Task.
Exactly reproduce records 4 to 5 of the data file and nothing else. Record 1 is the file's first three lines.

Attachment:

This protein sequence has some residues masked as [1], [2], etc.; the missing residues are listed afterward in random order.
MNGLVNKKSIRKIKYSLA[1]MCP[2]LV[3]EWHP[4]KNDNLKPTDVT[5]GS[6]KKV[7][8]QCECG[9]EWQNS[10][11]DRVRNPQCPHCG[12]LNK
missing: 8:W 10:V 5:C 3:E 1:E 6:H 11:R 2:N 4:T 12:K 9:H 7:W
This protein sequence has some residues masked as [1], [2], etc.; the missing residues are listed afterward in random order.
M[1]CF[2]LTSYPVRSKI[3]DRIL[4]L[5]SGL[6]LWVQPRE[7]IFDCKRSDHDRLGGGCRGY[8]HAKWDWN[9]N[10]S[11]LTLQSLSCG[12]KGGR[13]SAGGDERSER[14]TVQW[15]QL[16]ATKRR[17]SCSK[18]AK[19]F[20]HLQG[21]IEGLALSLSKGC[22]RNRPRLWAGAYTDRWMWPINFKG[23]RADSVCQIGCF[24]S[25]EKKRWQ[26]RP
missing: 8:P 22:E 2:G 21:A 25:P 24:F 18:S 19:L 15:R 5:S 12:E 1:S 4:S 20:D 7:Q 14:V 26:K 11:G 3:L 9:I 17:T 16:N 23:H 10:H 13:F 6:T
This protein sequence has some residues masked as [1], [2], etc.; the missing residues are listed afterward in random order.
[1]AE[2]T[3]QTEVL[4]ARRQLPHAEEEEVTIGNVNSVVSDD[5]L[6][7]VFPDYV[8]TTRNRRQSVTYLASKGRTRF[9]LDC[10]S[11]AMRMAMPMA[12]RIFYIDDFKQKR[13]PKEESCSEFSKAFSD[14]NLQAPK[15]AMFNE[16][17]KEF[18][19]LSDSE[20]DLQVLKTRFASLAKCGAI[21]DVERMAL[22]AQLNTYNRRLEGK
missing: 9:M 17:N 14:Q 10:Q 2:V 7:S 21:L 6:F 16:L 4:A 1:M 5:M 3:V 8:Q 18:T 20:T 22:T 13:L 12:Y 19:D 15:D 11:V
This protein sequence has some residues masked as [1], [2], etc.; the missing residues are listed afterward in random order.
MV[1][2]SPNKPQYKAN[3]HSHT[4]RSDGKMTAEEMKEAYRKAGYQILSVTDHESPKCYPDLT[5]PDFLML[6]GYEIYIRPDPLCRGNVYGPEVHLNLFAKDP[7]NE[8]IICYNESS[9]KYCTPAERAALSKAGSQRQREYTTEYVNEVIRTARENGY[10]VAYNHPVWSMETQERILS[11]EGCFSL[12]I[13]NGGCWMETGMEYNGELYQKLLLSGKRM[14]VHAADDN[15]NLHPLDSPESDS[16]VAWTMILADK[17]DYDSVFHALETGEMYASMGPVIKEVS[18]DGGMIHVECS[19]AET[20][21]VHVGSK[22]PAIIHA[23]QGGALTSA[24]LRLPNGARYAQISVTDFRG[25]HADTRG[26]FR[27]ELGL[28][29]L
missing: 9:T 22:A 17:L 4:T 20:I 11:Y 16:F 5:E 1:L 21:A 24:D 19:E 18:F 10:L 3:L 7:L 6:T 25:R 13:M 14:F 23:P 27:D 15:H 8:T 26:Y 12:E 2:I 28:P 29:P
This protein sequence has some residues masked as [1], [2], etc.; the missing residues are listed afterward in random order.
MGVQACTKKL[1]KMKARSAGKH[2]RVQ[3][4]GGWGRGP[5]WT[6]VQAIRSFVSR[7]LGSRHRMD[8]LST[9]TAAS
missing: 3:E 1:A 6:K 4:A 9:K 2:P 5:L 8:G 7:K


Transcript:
This protein sequence has some residues masked as [1], [2], etc.; the missing residues are listed afterward in random order.
MV[1][2]SPNKPQYKAN[3]HSHT[4]RSDGKMTAEEMKEAYRKAGYQILSVTDHESPKCYPDLT[5]PDFLML[6]GYEIYIRPDPLCRGNVYGPEVHLNLFAKDP[7]NE[8]IICYNESS[9]KYCTPAERAALSKAGSQRQREYTTEYVNEVIRTARENGY[10]VAYNHPVWSMETQERILS[11]EGCFSL[12]I[13]NGGCWMETGMEYNGELYQKLLLSGKRM[14]VHAADDN[15]NLHPLDSPESDS[16]VAWTMILADK[17]DYDSVFHALETGEMYASMGPVIKEVS[18]DGGMIHVECS[19]AET[20][21]VHVGSK[22]PAIIHA[23]QGGALTSA[24]LRLPNGARYAQISVTDFRG[25]HADTRG[26]FR[27]ELGL[28][29]L
missing: 9:T 22:A 17:L 4:T 20:I 11:Y 16:F 5:E 1:L 21:A 24:D 19:E 18:F 10:L 3:L 7:L 6:T 25:R 13:M 14:F 23:P 27:D 15:H 8:T 26:Y 12:E 2:I 28:P 29:P
This protein sequence has some residues masked as [1], [2], etc.; the missing residues are listed afterward in random order.
MGVQACTKKL[1]KMKARSAGKH[2]RVQ[3][4]GGWGRGP[5]WT[6]VQAIRSFVSR[7]LGSRHRMD[8]LST[9]TAAS
missing: 3:E 1:A 6:K 4:A 9:K 2:P 5:L 8:G 7:K